Study: Plant-Based Diets With Nuts and Virgin Olive Oil Can Reduce Heart Disease Risk By 30%

By Sandy Todd Webster
Apr 26, 2013

We already understand the many benefits of the Mediterranean diet, but a new study casts yet another convincing health vote in its favor.

A landmark global study shows that people who eat a plant-based Mediterranean diet supplemented with nuts or virgin olive oil may enjoy long-term benefits, including a 30% lower risk of cardiovascular disease. The study—presented at the 6th International Congress on Vegetarian Nutrition, held at Loma Linda University in Loma Linda, California, and published in The New England Journal of Medicine (online February 25, 2013; doi: 10/1056/NEJMoa/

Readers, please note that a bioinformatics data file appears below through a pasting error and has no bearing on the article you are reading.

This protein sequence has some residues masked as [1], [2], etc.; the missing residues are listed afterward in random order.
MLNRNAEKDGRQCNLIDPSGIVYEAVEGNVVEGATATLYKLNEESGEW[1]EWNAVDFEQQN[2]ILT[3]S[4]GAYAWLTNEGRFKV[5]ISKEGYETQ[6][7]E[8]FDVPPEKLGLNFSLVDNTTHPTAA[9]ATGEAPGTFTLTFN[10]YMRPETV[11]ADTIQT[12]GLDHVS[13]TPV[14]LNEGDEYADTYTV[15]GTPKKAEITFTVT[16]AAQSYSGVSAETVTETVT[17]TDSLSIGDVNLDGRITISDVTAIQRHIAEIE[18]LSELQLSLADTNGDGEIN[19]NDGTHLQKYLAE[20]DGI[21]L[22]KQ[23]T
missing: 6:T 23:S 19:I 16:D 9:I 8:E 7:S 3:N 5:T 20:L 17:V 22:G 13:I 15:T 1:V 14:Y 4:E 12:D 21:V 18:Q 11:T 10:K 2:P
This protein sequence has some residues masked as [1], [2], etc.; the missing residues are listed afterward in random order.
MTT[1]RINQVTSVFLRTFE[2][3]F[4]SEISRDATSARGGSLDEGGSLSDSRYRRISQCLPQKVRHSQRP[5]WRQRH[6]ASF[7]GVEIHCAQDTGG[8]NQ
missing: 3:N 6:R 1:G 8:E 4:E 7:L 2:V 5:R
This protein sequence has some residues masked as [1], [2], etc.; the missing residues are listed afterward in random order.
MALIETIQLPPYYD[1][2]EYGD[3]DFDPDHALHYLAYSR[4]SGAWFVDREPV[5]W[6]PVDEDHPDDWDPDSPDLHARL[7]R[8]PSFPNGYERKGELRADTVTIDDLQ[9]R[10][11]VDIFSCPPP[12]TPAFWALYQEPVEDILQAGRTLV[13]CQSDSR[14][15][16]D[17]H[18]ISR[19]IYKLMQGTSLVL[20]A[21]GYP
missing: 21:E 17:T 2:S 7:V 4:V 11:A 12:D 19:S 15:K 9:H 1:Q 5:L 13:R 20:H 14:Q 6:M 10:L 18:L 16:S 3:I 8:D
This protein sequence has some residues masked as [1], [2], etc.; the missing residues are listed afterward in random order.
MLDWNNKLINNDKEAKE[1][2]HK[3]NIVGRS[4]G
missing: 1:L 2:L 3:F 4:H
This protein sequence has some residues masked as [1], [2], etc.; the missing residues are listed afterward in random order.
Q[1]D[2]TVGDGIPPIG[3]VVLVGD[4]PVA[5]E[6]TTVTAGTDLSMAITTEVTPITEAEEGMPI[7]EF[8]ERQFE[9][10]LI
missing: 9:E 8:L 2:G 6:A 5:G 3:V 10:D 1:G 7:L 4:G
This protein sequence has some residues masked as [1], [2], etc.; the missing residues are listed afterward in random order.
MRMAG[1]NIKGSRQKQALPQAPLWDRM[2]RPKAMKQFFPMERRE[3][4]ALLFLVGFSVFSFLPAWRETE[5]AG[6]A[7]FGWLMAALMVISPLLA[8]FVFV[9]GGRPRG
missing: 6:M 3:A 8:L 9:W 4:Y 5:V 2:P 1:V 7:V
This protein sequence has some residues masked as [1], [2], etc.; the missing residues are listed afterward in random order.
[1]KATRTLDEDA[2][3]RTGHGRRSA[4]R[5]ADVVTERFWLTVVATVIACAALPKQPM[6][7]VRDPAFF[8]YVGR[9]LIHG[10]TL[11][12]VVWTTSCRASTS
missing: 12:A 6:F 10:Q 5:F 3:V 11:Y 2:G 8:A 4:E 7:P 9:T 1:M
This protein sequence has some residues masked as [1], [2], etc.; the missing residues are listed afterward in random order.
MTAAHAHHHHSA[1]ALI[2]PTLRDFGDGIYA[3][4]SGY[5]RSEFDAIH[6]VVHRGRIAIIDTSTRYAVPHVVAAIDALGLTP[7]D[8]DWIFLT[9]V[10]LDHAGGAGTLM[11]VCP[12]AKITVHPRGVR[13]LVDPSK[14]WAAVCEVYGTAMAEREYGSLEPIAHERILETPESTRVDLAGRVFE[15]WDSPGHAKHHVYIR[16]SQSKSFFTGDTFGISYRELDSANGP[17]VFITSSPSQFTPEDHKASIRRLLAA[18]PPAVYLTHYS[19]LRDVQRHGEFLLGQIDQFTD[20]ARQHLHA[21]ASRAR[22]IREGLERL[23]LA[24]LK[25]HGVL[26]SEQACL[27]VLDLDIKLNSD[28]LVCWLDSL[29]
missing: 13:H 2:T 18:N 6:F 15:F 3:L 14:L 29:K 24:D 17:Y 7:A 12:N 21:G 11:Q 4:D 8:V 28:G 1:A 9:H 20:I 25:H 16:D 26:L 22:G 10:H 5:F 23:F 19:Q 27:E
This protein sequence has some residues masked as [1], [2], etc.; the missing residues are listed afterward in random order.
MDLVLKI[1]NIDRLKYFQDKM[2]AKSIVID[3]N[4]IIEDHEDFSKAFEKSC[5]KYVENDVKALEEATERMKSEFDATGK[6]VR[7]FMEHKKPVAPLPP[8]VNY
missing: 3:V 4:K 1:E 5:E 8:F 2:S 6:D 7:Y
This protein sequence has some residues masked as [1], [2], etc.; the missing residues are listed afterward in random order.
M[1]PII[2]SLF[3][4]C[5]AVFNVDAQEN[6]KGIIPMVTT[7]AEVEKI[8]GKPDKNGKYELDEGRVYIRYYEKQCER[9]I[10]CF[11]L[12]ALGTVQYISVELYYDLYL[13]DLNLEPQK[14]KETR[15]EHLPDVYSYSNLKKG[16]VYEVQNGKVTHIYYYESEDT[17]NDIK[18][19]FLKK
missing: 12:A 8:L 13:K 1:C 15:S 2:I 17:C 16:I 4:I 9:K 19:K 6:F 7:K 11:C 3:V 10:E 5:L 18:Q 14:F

200303)—involved 7,447 individuals (aged 55-80) at high risk of cardiovascular disease but with no symptoms. Subjects were followed for an average of 4.8 years between 2003 and 2011.

The results favor two Mediterranean diets (one supplemented with nuts, the other with virgin olive oil) over a low-fat diet for beneficial effects on a range of intermediate outcomes, including body weight, blood pressure, insulin resistance, blood lipids, lipid oxidation and systemic inflammation.

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Sandy Todd Webster

Sandy Todd Webster is the editor in chief of IDEA’s award-winning publications. She is Precision Nutrition Level 1 certified and is a Rouxbe Certified Plant-Based Professional cook.

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